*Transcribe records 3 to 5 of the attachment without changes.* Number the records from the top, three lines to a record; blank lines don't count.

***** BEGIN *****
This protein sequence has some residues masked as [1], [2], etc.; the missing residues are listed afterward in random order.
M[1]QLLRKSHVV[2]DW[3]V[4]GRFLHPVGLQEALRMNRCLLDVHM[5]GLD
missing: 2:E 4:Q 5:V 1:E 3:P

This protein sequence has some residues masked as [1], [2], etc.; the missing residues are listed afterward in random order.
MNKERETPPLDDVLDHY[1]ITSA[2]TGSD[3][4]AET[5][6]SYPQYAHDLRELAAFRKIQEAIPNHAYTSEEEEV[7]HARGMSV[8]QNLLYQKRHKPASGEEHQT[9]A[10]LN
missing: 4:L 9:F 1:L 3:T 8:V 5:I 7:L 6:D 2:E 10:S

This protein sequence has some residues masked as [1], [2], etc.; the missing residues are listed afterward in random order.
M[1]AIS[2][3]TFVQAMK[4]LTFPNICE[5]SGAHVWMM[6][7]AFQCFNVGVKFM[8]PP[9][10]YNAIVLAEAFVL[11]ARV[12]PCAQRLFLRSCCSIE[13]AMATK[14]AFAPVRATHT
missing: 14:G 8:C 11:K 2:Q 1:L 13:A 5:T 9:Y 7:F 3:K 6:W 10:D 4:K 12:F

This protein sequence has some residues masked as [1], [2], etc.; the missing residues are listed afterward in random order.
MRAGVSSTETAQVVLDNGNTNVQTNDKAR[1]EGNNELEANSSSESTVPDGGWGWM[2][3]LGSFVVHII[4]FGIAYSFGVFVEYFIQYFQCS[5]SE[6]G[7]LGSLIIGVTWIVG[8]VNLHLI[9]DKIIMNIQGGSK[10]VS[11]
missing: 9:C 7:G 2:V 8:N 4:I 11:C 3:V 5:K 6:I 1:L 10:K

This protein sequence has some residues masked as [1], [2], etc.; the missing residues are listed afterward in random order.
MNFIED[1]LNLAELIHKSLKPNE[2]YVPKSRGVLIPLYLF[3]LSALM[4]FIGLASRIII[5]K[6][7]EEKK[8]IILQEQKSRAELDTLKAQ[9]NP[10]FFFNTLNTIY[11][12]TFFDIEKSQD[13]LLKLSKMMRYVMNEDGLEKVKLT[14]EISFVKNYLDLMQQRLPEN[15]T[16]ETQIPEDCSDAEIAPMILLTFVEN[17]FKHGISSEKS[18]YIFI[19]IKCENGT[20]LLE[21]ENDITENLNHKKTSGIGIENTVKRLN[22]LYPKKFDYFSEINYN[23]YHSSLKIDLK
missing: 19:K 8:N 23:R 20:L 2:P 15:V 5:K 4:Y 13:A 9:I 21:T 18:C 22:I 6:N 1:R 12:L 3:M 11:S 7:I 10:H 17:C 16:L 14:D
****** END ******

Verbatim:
This protein sequence has some residues masked as [1], [2], etc.; the missing residues are listed afterward in random order.
M[1]AIS[2][3]TFVQAMK[4]LTFPNICE[5]SGAHVWMM[6][7]AFQCFNVGVKFM[8]PP[9][10]YNAIVLAEAFVL[11]ARV[12]PCAQRLFLRSCCSIE[13]AMATK[14]AFAPVRATHT
missing: 14:G 8:C 11:K 2:Q 1:L 13:A 5:T 9:Y 7:F 3:K 6:W 10:D 4:K 12:F

This protein sequence has some residues masked as [1], [2], etc.; the missing residues are listed afterward in random order.
MRAGVSSTETAQVVLDNGNTNVQTNDKAR[1]EGNNELEANSSSESTVPDGGWGWM[2][3]LGSFVVHII[4]FGIAYSFGVFVEYFIQYFQCS[5]SE[6]G[7]LGSLIIGVTWIVG[8]VNLHLI[9]DKIIMNIQGGSK[10]VS[11]
missing: 9:C 7:G 2:V 8:N 4:I 11:C 3:V 5:K 6:I 1:L 10:K

This protein sequence has some residues masked as [1], [2], etc.; the missing residues are listed afterward in random order.
MNFIED[1]LNLAELIHKSLKPNE[2]YVPKSRGVLIPLYLF[3]LSALM[4]FIGLASRIII[5]K[6][7]EEKK[8]IILQEQKSRAELDTLKAQ[9]NP[10]FFFNTLNTIY[11][12]TFFDIEKSQD[13]LLKLSKMMRYVMNEDGLEKVKLT[14]EISFVKNYLDLMQQRLPEN[15]T[16]ETQIPEDCSDAEIAPMILLTFVEN[17]FKHGISSEKS[18]YIFI[19]IKCENGT[20]LLE[21]ENDITENLNHKKTSGIGIENTVKRLN[22]LYPKKFDYFSEINYN[23]YHSSLKIDLK
missing: 19:K 8:N 23:R 20:L 2:P 15:V 5:K 4:Y 13:A 9:I 21:T 18:C 22:I 6:N 1:R 12:L 3:M 11:S 7:I 10:H 17:C 16:L 14:D